What’s measured improves.
—Peter F. Drucker
As I write these closing words, it’s been over 35 years since I started working in the finance industry and began saving toward retirement. I feel privileged to work in a profession that offers both intellectual challenge and social purpose. Over the past several decades, I have enjoyed working to improve retirement programs alongside plan sponsors, consultants, university professors, government leaders, lawyers, service providers, colleagues and other professionals. In contrast to many other investment areas, DC requires engagement across multiple disciplines and collaboration with other professional experts. It’s not just about investing: rather, to design successful DC plans, we must also understand benefits and insurance, behavioral science, communication approaches, regulatory and tax considerations, and administrative complexities. As no one of us can know it all, we look to each other in the DC professional community to work together in an effort to improve these critical retirement programs—to help workers succeed in meeting their retirement goals.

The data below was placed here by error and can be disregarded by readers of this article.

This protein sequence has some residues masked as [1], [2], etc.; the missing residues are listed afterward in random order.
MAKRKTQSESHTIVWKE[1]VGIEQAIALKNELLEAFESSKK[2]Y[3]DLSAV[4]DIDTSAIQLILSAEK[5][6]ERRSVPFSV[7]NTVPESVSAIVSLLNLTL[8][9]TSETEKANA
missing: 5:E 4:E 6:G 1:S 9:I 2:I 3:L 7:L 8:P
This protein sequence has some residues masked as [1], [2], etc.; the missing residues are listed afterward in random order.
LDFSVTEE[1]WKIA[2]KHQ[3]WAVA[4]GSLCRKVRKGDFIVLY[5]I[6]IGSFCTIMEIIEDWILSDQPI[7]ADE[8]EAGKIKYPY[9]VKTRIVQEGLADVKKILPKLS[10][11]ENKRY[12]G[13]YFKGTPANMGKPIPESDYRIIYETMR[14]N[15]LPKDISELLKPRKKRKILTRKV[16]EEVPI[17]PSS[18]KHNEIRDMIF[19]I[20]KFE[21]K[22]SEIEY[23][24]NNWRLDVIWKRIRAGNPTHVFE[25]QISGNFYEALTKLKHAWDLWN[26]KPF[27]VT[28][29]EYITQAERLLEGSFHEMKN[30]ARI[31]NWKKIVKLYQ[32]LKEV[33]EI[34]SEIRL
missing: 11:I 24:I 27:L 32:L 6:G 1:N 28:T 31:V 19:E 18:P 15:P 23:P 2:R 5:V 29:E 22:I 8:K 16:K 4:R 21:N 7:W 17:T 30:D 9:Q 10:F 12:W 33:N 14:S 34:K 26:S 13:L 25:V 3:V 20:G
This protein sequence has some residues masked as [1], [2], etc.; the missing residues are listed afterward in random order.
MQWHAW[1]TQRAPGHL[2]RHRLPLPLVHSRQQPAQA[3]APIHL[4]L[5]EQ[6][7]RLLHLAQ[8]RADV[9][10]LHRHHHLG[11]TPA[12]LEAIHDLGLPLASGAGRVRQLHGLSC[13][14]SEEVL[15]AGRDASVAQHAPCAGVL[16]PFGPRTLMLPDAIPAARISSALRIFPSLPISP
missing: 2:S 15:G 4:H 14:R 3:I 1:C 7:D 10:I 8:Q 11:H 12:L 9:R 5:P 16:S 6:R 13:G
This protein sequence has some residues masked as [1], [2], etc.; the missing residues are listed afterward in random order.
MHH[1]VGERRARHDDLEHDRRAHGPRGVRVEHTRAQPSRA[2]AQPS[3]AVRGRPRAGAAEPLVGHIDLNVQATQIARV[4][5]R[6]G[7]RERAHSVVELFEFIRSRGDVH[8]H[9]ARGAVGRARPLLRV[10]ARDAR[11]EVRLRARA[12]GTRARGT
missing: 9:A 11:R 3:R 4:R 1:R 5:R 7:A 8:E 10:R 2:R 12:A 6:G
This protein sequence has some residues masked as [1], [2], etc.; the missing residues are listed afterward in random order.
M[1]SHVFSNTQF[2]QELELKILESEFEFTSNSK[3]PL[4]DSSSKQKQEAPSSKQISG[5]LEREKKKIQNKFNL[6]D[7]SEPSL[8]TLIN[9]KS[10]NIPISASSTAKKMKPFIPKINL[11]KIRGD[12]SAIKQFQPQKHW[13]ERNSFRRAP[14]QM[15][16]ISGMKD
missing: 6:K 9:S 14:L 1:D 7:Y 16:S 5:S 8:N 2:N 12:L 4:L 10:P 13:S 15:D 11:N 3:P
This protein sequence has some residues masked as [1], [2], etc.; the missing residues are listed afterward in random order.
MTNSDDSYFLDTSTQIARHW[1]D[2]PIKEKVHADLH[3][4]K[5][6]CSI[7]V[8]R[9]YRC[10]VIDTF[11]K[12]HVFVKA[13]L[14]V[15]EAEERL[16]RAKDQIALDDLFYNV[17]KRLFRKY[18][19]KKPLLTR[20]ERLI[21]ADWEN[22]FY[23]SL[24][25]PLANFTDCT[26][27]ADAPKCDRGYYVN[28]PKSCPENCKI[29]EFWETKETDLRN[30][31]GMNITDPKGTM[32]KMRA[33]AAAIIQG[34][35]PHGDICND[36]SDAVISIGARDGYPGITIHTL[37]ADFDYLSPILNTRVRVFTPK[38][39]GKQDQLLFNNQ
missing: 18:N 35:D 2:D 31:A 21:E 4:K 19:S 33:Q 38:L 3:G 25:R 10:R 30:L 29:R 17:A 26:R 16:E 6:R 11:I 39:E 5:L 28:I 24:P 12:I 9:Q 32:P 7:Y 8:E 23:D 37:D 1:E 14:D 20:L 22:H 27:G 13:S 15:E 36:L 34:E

Over these three-plus decades since my financial services career began, DC plans have changed in many ways. They’ve evolved from being viewed as a supplemental, perhaps even insignificant, component of a retirement income strategy, to being the most-relied-upon private retirement savings program for workers worldwide . . . and thus significantly more serious. Along ...